As the title suggests, this post is about Facebook. Particularly, how to not be a dick when using it for your business.
But more importantly than all that – the Bigger Picture – this is a post about being a human being. It’s about operating your business with the highest integrity. About honoring the space you take up as a business owner.
I run a pretty great Facebook community (click here if you’d like to join). It’s full of amazing people who are doing amazing things, who support each other, build real relationships with each other, and help each other out in the best and worst of times in business.
And over time, this group has grown. We are almost at 2500 people strong! Which is amazing. But also poses some problems trying to manage that many people, as you can imagine.
Somewhere out there, there is advice being given to business owners that if you hop into Facebook groups that are filled with your ideal clients, and make yourself useful in there, that this is a good marketing tactic.
And I get it. I really do. There are ways to make this marketing technique work.
But the majority of people out there? Are doing it wrong. Very wrong. And it’s not only impacting my Facebook community (and most communities out there that deal with businesses), but it’s impacting how people view them as business owners. Not only do I run a group – but I am a part of many other business groups too. They have helped me along the way when I have needed support in my business. So I also see the other side of this whole tacky promo thing and the impact that it has on the group. And it ain’t pretty.
What not to do on Facebook :
Want to avoid being a dick in Facebook groups (particularly in groups that directly state that there is to be no self-promotion)?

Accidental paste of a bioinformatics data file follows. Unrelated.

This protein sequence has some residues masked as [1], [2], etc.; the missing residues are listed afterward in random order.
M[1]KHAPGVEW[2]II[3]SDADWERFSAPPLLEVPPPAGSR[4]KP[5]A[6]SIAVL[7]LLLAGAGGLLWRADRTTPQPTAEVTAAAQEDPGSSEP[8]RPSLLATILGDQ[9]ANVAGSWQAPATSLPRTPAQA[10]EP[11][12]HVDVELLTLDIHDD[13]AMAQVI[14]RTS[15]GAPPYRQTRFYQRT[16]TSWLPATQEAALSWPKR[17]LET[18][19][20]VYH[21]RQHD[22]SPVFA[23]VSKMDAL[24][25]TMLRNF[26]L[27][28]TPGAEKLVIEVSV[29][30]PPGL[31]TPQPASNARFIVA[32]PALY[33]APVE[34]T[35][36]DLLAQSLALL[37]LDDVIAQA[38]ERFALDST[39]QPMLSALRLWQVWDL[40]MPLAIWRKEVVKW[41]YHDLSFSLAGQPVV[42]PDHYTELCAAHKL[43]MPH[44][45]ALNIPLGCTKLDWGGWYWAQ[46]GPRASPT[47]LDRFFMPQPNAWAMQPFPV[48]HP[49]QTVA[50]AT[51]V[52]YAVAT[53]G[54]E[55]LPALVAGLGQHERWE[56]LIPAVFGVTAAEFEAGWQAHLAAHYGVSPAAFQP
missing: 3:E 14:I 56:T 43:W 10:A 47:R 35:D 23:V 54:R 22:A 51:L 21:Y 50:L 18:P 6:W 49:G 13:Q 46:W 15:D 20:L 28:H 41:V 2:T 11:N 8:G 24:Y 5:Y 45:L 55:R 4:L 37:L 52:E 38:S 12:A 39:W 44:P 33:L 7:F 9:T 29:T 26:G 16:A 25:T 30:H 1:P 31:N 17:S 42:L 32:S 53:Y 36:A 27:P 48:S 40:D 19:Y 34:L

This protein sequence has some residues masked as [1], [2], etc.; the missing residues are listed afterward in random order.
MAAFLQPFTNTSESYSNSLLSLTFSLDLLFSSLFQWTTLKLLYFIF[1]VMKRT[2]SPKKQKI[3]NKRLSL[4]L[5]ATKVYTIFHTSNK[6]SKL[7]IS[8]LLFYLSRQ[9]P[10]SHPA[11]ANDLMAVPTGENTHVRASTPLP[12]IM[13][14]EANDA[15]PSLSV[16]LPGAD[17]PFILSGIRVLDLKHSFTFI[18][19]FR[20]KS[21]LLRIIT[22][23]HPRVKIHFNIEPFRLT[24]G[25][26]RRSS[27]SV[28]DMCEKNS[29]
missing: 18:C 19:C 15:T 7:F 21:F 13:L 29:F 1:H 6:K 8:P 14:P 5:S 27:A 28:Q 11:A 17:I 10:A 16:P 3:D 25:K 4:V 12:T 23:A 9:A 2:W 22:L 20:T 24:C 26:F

Here’s what not to do:
- Don’t use other people’s groups as your own platform for self-promotion. As a way to find clients. As a place to pitch services, unsolicited. This is just bad karma and if you’re using a group for this purpose, the group facilitator has every right to give you the boot.
What to do instead: Focus on creating YOUR platform. Ask yourself what you would be spending your time doing if Facebook didn’t exist. Then spend more time doing that.
- Don’t pose as “being helpful” by replying to people’s questions, but instead of actually answering the question, posting a link to your services, or telling the person that you work with people JUST LIKE THEM and they should definitely connect or set up a consult to talk about this!
What to do instead: Be helpful, but ACTUALLY helpful. If someone has a question – answer it. Don’t link them back to your site or tell them they can pay you to answer it. Just answer it.
- Don’t post your business page, or your latest blog post and ask “What do you think?”. You’re clearly not asking for feedback since it has already been published. People can see through this.
What to do instead: If you genuinely want feedback, ask pointed questions. Be specific with what you want to know. You’ll get much better answers because people will actually take your feedback request seriously when they can see that you genuinely want to make changes.
- Don’t straight up private message other community members, answering their questions in private and then inviting them to your own Facebook group or business page to learn more.
What to do instead: If you have a resource you think would be useful for someone, ask them in the comments if they would like you to send it over. Get their permission to PM them first.
- Don’t just find random people in groups and private message them asking them what they do as a business, and then follow up by telling them what YOU do.
What to do instead: Do some good old fashioned internet stalking and take the time to find out what they do. If you want to genuinely connect – go to their website and email them, or do your very best to contact them via email. And when you do – make it about THEM. Do not ask for anything in return.